However, in source H he is to the public audience, at a later date, after he has secured his position and does not need to worry about the support of the party leaders. At this point in time, the country went through a process of ‘de-Stalinisation’ and in this speech, Khrushchev is trying to convince the people that he also disliked Stalin and also agrees with their point of view. Khrushchev was a man very close to Stalin, and so he was very aware of Stalin’s actions and in my opinion, his judgement on Stalin should be trusted.
From my background knowledge I know that Khrushchev’s description of Stalin in source H is the most correct one out of the two as Stalin was a very suspicious man and never hesitated to obliterate any hurdles in his way, such as anyone he didn’t trust or anyone he thought knew too much about him. This is exactly what happened when Stalin shot Zinoviev and Kamenev in 1936 despite them being the ones who helped Stalin become president in the first place.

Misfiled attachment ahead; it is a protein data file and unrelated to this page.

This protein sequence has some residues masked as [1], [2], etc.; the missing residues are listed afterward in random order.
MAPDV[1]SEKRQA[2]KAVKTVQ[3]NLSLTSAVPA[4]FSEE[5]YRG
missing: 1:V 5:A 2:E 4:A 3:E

Khrushchev’s judgement that Stalin was also a very suspicious man is also truthful, as Stalin was not ‘secure’ and distrusted all those around him until 1939 when he had raised a generation of people loyal to him to be in his party. However, it must be noted that the sources must be treated with some degree of caution as Khrushchev was continuously changing his opinions, as shown by the contradiction of the two sources, and it was this fickleness of this that allowed the Russians later or to take advantage and rebel against him. 5. Study Sources I and J. How far do these Sources agree about Stalin’s ‘show trial’s?